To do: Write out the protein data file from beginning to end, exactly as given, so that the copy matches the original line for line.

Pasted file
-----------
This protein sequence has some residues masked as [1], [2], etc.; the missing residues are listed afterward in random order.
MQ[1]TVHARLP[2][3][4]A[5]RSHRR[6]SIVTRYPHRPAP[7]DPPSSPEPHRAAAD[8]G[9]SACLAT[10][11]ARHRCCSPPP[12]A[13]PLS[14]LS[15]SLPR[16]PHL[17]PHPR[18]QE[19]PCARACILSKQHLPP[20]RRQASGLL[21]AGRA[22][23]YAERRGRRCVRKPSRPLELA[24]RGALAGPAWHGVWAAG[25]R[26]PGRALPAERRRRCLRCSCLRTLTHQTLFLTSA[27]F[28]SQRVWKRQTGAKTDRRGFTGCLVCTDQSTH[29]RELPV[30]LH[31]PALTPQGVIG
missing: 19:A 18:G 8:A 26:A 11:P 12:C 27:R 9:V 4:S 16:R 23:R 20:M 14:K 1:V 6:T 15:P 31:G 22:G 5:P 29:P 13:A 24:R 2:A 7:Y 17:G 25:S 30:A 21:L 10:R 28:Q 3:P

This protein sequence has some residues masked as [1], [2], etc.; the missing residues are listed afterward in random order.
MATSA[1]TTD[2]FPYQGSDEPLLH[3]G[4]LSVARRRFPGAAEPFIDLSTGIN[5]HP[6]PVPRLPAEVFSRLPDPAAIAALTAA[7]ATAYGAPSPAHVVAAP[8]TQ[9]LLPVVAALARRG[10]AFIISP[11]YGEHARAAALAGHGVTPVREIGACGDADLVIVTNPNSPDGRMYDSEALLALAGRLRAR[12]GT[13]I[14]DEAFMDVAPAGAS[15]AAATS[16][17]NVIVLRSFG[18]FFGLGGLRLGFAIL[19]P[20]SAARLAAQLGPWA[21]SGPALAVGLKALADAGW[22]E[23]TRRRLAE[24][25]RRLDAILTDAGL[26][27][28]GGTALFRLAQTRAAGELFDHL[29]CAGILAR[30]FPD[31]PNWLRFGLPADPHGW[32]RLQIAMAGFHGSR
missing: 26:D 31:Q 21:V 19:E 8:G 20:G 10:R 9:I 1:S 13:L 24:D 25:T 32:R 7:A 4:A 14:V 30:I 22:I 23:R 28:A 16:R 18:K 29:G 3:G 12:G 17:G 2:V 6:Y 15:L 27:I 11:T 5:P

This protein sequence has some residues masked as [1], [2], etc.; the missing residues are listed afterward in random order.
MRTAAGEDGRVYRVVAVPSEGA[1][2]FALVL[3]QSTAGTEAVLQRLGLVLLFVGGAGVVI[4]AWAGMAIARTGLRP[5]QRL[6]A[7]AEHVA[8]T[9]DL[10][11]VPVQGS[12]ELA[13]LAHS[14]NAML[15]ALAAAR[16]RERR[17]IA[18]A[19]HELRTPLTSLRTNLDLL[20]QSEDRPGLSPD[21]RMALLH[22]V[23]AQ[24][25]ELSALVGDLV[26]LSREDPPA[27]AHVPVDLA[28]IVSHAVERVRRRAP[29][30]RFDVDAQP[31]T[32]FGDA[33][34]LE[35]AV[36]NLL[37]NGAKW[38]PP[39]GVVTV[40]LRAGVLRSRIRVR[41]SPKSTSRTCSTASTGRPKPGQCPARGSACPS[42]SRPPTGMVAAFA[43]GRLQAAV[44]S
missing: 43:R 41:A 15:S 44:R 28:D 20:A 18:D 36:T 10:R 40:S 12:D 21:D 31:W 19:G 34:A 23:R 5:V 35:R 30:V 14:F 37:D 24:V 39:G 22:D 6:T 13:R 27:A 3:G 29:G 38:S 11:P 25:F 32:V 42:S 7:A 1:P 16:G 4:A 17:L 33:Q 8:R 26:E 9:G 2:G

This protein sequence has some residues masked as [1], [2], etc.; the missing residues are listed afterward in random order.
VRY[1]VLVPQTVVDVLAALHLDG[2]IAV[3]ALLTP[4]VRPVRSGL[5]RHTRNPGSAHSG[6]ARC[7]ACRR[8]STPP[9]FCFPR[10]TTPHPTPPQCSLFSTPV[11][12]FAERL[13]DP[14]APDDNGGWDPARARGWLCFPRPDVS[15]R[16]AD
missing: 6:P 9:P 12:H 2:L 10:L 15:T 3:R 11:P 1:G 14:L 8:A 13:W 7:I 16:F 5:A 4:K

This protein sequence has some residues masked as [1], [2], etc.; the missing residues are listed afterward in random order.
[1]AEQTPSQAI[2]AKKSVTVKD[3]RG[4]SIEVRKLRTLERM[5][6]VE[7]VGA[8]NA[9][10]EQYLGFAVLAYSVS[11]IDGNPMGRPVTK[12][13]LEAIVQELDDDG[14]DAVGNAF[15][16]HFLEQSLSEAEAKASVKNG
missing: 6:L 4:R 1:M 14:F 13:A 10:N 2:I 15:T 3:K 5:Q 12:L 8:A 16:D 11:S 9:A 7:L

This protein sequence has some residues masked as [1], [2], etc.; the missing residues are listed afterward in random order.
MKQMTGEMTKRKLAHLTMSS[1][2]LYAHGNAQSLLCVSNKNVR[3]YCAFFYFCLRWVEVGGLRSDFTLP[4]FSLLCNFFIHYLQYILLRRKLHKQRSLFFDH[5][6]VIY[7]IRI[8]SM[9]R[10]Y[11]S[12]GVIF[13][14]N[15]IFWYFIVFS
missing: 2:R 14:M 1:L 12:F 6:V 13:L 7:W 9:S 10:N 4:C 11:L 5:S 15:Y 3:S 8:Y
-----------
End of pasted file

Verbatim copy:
This protein sequence has some residues masked as [1], [2], etc.; the missing residues are listed afterward in random order.
MQ[1]TVHARLP[2][3][4]A[5]RSHRR[6]SIVTRYPHRPAP[7]DPPSSPEPHRAAAD[8]G[9]SACLAT[10][11]ARHRCCSPPP[12]A[13]PLS[14]LS[15]SLPR[16]PHL[17]PHPR[18]QE[19]PCARACILSKQHLPP[20]RRQASGLL[21]AGRA[22][23]YAERRGRRCVRKPSRPLELA[24]RGALAGPAWHGVWAAG[25]R[26]PGRALPAERRRRCLRCSCLRTLTHQTLFLTSA[27]F[28]SQRVWKRQTGAKTDRRGFTGCLVCTDQSTH[29]RELPV[30]LH[31]PALTPQGVIG
missing: 19:A 18:G 8:A 26:A 11:P 12:C 27:R 9:V 4:S 16:R 23:R 20:M 14:K 1:V 6:T 15:P 31:G 22:G 5:P 29:P 13:A 24:R 2:A 7:Y 17:G 25:S 30:A 21:L 10:R 28:Q 3:P

This protein sequence has some residues masked as [1], [2], etc.; the missing residues are listed afterward in random order.
MATSA[1]TTD[2]FPYQGSDEPLLH[3]G[4]LSVARRRFPGAAEPFIDLSTGIN[5]HP[6]PVPRLPAEVFSRLPDPAAIAALTAA[7]ATAYGAPSPAHVVAAP[8]TQ[9]LLPVVAALARRG[10]AFIISP[11]YGEHARAAALAGHGVTPVREIGACGDADLVIVTNPNSPDGRMYDSEALLALAGRLRAR[12]GT[13]I[14]DEAFMDVAPAGAS[15]AAATS[16][17]NVIVLRSFG[18]FFGLGGLRLGFAIL[19]P[20]SAARLAAQLGPWA[21]SGPALAVGLKALADAGW[22]E[23]TRRRLAE[24][25]RRLDAILTDAGL[26][27][28]GGTALFRLAQTRAAGELFDHL[29]CAGILAR[30]FPD[31]PNWLRFGLPADPHGW[32]RLQIAMAGFHGSR
missing: 26:D 31:Q 21:V 19:E 8:G 20:G 10:R 9:I 1:S 13:L 24:D 25:T 32:R 7:A 4:A 14:V 30:I 22:I 23:R 28:A 16:R 18:K 29:G 3:G 12:G 17:G 2:V 6:Y 15:L 27:I 11:T 5:P

This protein sequence has some residues masked as [1], [2], etc.; the missing residues are listed afterward in random order.
MRTAAGEDGRVYRVVAVPSEGA[1][2]FALVL[3]QSTAGTEAVLQRLGLVLLFVGGAGVVI[4]AWAGMAIARTGLRP[5]QRL[6]A[7]AEHVA[8]T[9]DL[10][11]VPVQGS[12]ELA[13]LAHS[14]NAML[15]ALAAAR[16]RERR[17]IA[18]A[19]HELRTPLTSLRTNLDLL[20]QSEDRPGLSPD[21]RMALLH[22]V[23]AQ[24][25]ELSALVGDLV[26]LSREDPPA[27]AHVPVDLA[28]IVSHAVERVRRRAP[29][30]RFDVDAQP[31]T[32]FGDA[33][34]LE[35]AV[36]NLL[37]NGAKW[38]PP[39]GVVTV[40]LRAGVLRSRIRVR[41]SPKSTSRTCSTASTGRPKPGQCPARGSACPS[42]SRPPTGMVAAFA[43]GRLQAAV[44]S
missing: 43:R 41:A 15:S 44:R 28:D 20:A 18:D 36:T 10:R 40:S 12:D 21:D 31:W 19:G 34:A 23:R 5:V 35:R 30:V 14:F 37:D 24:V 39:G 22:D 6:T 13:R 27:A 3:G 29:G 38:S 11:P 25:F 32:V 42:S 7:A 1:P 16:G 4:A 17:L 33:Q 8:R 26:E 9:G 2:G

This protein sequence has some residues masked as [1], [2], etc.; the missing residues are listed afterward in random order.
VRY[1]VLVPQTVVDVLAALHLDG[2]IAV[3]ALLTP[4]VRPVRSGL[5]RHTRNPGSAHSG[6]ARC[7]ACRR[8]STPP[9]FCFPR[10]TTPHPTPPQCSLFSTPV[11][12]FAERL[13]DP[14]APDDNGGWDPARARGWLCFPRPDVS[15]R[16]AD
missing: 6:P 9:P 12:H 2:L 10:L 15:T 3:R 11:P 1:G 14:L 8:A 13:W 7:I 16:F 5:A 4:K

This protein sequence has some residues masked as [1], [2], etc.; the missing residues are listed afterward in random order.
[1]AEQTPSQAI[2]AKKSVTVKD[3]RG[4]SIEVRKLRTLERM[5][6]VE[7]VGA[8]NA[9][10]EQYLGFAVLAYSVS[11]IDGNPMGRPVTK[12][13]LEAIVQELDDDG[14]DAVGNAF[15][16]HFLEQSLSEAEAKASVKNG
missing: 6:L 4:R 1:M 14:F 13:A 10:N 2:I 15:T 3:K 5:Q 12:L 8:A 16:D 11:S 9:A 7:L

This protein sequence has some residues masked as [1], [2], etc.; the missing residues are listed afterward in random order.
MKQMTGEMTKRKLAHLTMSS[1][2]LYAHGNAQSLLCVSNKNVR[3]YCAFFYFCLRWVEVGGLRSDFTLP[4]FSLLCNFFIHYLQYILLRRKLHKQRSLFFDH[5][6]VIY[7]IRI[8]SM[9]R[10]Y[11]S[12]GVIF[13][14]N[15]IFWYFIVFS
missing: 2:R 14:M 1:L 12:F 6:V 13:L 7:W 9:S 10:N 4:C 11:L 5:S 15:Y 3:S 8:Y